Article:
As you can see, Sugarloaf is not a long climb, but it’s pretty steep with a maximum grade of around 17%. My goal was to keep my average cadence above 90 RPM, remain seated and keep my power output fairly high, but steady and sustainable.

Here’s The Wall:

The Wall

The Wall


The Wall is not quite as steep as Sugarloaf, but it does hit a fairly respectable maximum grade of almost 15%. I was able to keep my spin quick while generating good, but sustainable, power.

Even though my legs were not fresh for this ride, I never felt like I was in any danger of blowing up or cramping. In fact, I felt stronger as the ride progressed.

Certainly hard, out-of-the-saddle climbing will always be an important skill in cycling, but also I feel the technique I practiced yesterday is another valuable weapon to have in my arsenal. I’m going to continue to work on this skill in the coming months.

John Stone Fitness Comments

6 Responses to “Excellent hill training ride yesterday.”
  1. 17% stings the nostrils!!!! Love climbing and hate it at the time. Nothing gives me a better sense of accomplishment than making it to the top of a climb. Love the charts…Garmin edge looks pretty strong. Do you know the overall length and average grade of sugarloaf? Just curious.

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    • I’d love to go to Europe for a few weeks and try my hand at some real climbs! I recently finished watching the 6-stage Tour of the Basque Country, and had to put Spain on my bucket list. Stunning.

      I’m extremely pleased with the Edge 810. It’s been rock-solid for me.

      The Sugarloaf climb is ~660 meters in length with a rise of ~56.1 vertical meters. Dividing the rise by the hypotenuse and then multiplying the result by 100 gives the average grade:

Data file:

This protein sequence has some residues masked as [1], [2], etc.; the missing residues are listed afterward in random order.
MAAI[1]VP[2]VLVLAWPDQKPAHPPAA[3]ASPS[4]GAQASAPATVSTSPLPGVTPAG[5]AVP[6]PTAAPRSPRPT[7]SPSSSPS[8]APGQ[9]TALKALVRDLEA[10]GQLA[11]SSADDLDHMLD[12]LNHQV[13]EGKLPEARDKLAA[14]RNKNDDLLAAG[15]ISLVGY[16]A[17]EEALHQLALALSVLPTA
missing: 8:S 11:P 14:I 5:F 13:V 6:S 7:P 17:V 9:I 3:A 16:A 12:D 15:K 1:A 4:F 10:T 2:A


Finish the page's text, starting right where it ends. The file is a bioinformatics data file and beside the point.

((56.1/660) x 100) = 8.5%

      The Pythagorean theorem would provide more precision, but that’s overkill here and the result would be nearly the same.

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  2. I think the Pythagorean theorem would give you the degree of angle which comes out to 5 Degrees. (I just drew in ACAD.)

    Did your back give you any trouble staying in the saddle for the climbs? It would always kill mine.

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    • I meant that more precision could be obtained using the Pythagorean theorem to determine the correct horizontal distance. In reality, though, on a relatively mild climb like Sugarloaf, the length of the road and the horizontal distance traveled are going to be almost identical.

      My lower back has been 100% trouble-free since shortening my stem. That little equipment tweak made all the difference in the world.

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  3. You have to come in Italy. Here there are high and long hills. Today was the second time with stages, it’s ok, but I have to train a lot because my ftp is too low 🙁
    Your blog is fantastic!